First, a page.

What’s next for GameStop’s stock? These 3 pros weigh in
- CNBC's Jim Cramer argues that GameStop could see success if it expands into cryptos.
- A legal pro notes that regulatories and lawmakers are paying attention.
- An investment expert is urging investors to be careful.
Shares of GameStop Corp. (NYSE: GME) peaked near $200 this week and ended Friday at around the $100 per share mark. As volatility in the video game retailer kicked into high gear once again, several pros offered their take on what could happen next.
Cramer: Can GameStop expand to crypto?
CNBC host and commentator Jim Cramer questioned if GameStop can have a future in the cryptocurrency arena. He questioned if GameStop can turn itself into a “5,000-store introduction to crypto” by selling $1 billion worth of stock and exchanging it for bitcoin, he said on CNBC.
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The company could evolve to become an “international gaming place where you win bitcoin” and perhaps the stock’s price can be justified, Cramer said. Such a move wouldn’t necessarily be unheard of, as recent fintech giants like Square Inc (NYSE: SQ) announced on Feb. 23 it bought an additional $170 million dollars worth of bitcoin that it is keeping in its balance sheet.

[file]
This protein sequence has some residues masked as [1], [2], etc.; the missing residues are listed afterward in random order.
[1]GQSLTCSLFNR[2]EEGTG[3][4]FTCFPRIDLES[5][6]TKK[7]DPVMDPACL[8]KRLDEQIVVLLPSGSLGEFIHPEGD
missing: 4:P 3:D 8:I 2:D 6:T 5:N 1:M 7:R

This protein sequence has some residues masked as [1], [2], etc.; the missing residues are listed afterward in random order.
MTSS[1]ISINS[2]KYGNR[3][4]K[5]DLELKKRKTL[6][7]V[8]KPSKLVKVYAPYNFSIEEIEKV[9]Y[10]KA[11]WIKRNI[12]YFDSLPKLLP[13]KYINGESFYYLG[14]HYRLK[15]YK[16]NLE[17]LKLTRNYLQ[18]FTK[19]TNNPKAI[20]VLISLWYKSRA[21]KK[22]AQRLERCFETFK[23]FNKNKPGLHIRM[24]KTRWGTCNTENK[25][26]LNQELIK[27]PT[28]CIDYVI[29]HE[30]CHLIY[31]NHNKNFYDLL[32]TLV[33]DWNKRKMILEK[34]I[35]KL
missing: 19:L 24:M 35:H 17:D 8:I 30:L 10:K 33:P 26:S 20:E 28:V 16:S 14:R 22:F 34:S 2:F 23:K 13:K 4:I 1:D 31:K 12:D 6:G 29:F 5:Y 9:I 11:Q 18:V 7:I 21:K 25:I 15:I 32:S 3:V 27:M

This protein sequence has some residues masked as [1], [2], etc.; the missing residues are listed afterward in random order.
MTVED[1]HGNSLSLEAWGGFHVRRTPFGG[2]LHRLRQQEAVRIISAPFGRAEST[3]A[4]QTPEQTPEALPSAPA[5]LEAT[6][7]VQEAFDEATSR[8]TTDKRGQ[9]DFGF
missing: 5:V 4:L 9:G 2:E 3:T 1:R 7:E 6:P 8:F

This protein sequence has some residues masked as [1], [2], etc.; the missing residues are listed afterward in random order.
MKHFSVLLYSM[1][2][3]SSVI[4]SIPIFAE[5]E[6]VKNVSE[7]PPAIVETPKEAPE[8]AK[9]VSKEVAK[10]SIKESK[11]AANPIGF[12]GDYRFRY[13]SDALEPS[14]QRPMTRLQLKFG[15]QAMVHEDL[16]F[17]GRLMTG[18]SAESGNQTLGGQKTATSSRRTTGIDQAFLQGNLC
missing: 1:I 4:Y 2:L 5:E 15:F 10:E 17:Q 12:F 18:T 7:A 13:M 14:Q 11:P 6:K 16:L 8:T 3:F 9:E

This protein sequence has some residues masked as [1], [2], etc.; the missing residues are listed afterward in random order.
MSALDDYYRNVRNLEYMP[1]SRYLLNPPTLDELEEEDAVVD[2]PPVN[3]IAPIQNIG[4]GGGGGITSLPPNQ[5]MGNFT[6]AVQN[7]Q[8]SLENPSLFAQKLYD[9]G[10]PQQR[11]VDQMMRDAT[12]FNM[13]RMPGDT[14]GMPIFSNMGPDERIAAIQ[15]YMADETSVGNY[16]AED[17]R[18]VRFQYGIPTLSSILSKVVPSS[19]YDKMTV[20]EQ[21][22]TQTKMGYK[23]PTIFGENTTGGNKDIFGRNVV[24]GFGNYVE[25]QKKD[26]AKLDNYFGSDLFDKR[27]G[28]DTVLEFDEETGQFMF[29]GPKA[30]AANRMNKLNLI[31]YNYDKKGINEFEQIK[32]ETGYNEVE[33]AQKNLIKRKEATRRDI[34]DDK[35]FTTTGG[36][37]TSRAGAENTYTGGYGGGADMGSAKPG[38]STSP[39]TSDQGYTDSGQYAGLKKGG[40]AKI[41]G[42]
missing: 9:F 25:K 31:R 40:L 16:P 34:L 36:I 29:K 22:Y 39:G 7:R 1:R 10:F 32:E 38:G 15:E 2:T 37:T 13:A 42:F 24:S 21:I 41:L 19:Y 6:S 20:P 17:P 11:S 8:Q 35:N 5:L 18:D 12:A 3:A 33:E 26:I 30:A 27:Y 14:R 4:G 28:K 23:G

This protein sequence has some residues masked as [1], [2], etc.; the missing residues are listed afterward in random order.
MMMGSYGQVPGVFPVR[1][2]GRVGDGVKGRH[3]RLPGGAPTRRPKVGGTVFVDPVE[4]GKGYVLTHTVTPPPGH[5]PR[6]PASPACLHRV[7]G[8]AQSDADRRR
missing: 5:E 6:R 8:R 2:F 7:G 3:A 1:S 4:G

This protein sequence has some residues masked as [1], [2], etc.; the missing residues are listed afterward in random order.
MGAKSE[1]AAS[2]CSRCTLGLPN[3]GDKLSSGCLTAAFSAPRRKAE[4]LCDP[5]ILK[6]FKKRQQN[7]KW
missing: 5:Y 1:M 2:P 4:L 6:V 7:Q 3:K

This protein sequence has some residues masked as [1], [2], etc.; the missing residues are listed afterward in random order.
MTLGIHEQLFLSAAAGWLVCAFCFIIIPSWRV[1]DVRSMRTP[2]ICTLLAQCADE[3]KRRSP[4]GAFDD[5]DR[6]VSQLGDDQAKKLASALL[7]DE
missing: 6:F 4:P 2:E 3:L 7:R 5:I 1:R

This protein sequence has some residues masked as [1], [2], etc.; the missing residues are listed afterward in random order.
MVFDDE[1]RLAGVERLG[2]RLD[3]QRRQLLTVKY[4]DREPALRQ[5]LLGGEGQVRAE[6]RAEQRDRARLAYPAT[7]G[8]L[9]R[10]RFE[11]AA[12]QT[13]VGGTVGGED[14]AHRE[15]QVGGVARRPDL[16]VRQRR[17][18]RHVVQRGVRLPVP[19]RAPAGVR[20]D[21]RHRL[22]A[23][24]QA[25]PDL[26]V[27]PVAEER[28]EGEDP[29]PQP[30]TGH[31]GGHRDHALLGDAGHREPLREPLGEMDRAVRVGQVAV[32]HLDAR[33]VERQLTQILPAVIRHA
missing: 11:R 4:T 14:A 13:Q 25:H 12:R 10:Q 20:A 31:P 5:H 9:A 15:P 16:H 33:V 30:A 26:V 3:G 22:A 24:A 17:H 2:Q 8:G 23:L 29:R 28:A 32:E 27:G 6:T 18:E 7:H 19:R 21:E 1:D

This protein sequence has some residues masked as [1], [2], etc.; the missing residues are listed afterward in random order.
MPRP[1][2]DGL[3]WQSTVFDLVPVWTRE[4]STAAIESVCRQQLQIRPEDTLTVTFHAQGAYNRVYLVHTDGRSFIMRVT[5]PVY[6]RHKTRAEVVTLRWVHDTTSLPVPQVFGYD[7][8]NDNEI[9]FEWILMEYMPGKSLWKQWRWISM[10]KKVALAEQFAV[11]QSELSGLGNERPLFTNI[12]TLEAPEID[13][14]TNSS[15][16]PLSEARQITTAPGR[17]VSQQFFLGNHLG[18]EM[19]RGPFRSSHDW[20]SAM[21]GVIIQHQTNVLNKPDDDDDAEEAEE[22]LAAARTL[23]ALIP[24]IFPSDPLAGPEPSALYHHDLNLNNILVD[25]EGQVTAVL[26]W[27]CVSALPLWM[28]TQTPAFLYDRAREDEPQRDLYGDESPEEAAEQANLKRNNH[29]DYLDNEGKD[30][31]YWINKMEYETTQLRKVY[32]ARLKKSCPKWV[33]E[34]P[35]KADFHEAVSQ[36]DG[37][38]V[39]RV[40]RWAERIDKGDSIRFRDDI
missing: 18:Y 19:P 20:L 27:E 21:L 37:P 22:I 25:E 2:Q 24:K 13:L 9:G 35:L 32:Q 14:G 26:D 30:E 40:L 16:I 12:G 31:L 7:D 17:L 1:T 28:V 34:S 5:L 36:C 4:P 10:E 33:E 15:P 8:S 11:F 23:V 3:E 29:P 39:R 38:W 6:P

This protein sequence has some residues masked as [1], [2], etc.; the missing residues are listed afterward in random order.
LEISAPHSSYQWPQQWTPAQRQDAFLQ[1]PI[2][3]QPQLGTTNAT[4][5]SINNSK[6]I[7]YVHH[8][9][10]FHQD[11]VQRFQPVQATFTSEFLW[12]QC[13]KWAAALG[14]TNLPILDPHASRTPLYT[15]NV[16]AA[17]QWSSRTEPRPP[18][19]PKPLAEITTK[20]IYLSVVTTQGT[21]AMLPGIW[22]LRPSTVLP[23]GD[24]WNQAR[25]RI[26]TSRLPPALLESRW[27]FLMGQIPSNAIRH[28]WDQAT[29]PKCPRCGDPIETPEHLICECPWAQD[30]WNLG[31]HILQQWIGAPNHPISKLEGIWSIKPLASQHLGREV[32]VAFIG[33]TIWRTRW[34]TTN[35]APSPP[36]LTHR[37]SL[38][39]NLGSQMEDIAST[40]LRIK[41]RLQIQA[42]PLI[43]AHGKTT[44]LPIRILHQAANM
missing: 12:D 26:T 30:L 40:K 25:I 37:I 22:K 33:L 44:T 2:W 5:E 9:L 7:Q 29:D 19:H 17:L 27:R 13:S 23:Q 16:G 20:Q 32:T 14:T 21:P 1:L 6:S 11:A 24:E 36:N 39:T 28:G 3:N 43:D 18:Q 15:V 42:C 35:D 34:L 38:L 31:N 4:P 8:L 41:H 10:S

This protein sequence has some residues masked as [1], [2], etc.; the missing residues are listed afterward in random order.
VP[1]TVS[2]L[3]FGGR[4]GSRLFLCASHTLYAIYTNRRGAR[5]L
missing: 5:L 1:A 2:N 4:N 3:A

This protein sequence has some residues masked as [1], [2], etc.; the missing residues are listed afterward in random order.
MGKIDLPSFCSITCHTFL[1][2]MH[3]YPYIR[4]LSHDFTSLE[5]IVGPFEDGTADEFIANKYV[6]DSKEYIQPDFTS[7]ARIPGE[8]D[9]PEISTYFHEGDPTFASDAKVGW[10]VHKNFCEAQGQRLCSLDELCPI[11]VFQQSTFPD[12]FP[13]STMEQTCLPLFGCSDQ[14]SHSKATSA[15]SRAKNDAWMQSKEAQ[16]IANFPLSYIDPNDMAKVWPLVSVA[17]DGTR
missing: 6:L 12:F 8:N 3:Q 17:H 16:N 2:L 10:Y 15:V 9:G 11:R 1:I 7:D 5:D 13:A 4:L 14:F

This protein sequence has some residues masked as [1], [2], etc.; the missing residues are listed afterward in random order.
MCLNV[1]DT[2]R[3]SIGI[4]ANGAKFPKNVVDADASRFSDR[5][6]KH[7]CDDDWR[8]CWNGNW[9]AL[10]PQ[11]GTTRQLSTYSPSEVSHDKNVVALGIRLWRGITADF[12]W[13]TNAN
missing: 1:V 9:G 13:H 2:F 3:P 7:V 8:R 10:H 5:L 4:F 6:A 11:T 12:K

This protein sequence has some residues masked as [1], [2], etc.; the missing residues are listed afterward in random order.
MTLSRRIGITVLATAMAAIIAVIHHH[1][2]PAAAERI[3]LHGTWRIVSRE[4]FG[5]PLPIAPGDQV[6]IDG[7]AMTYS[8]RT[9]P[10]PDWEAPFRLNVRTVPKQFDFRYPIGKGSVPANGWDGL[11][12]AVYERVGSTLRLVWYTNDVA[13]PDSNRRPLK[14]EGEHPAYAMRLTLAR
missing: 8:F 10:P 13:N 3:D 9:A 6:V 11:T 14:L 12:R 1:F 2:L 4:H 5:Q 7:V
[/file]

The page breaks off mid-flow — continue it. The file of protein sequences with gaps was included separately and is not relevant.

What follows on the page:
While perhaps commenting half sarcastically (or more), Cramer did note that GameStop ousted its CFO Jim Bell last week, perhaps because he resisted moving into bitcoin and cryptocurrencies. CFOs in general prefer not to allocate cash to bitcoin on their balance sheet but this might be part of recent board addition Ryan Cohen who is a “big thinker.”
“I have a feeling that this is the way to get this stock higher,” Cramer said. “I can’t come up with another way.”
SEC attorney: Regulators are watching
Alma Angotti, a former Securities and Exchange Commission enforcement attorney separately told CNBC that the recent GameStop saga will catch the attention of both the US Congress and the SEC.
In particular, the perhaps cryptic ice cream tweet that Cohen presented to the world plays into the importance of accurate disclosures. Some investors are speculating that Cohen’s hidden message alludes to a bigger role he will play at GameStop as part of the company’s transformation to become a digital-focused company.
“I think both Congress and the SEC will be studying that balance between orderly markets and letting people invest what they want to invest for whatever reasons they want to invest even if it doesn’t make sense to us.”
Market strategist: ‘Be careful’
Perhaps lost behind all the drama is that investors need to always “ be careful,” MKM Partners Chief Economist and Market Strategist Michael Darda told CNBC. Investors have every right to speculate and invest how they believe is best for themselves and family.
But speculative trades “should be a super tiny portion” of your portfolio and “don’t expect any of this stuff to be a one-way bet,” he said.